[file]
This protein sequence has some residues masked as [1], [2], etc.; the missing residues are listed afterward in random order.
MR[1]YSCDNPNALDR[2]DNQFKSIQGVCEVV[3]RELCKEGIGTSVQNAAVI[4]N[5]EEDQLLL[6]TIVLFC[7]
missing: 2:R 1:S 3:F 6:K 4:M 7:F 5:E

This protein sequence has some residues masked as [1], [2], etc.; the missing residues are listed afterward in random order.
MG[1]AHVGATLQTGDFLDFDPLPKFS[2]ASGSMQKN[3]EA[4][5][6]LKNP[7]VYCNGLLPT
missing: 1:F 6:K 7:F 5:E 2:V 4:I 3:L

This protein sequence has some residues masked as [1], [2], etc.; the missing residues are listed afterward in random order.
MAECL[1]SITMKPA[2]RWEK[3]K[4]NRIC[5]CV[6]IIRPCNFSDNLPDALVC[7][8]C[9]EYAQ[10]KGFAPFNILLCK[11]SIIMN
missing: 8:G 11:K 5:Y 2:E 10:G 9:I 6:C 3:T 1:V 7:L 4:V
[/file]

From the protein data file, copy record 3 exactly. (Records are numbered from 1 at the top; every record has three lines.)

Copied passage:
This protein sequence has some residues masked as [1], [2], etc.; the missing residues are listed afterward in random order.
MAECL[1]SITMKPA[2]RWEK[3]K[4]NRIC[5]CV[6]IIRPCNFSDNLPDALVC[7][8]C[9]EYAQ[10]KGFAPFNILLCK[11]SIIMN
missing: 8:G 11:K 5:Y 2:E 10:G 9:I 6:C 3:T 1:V 7:L 4:V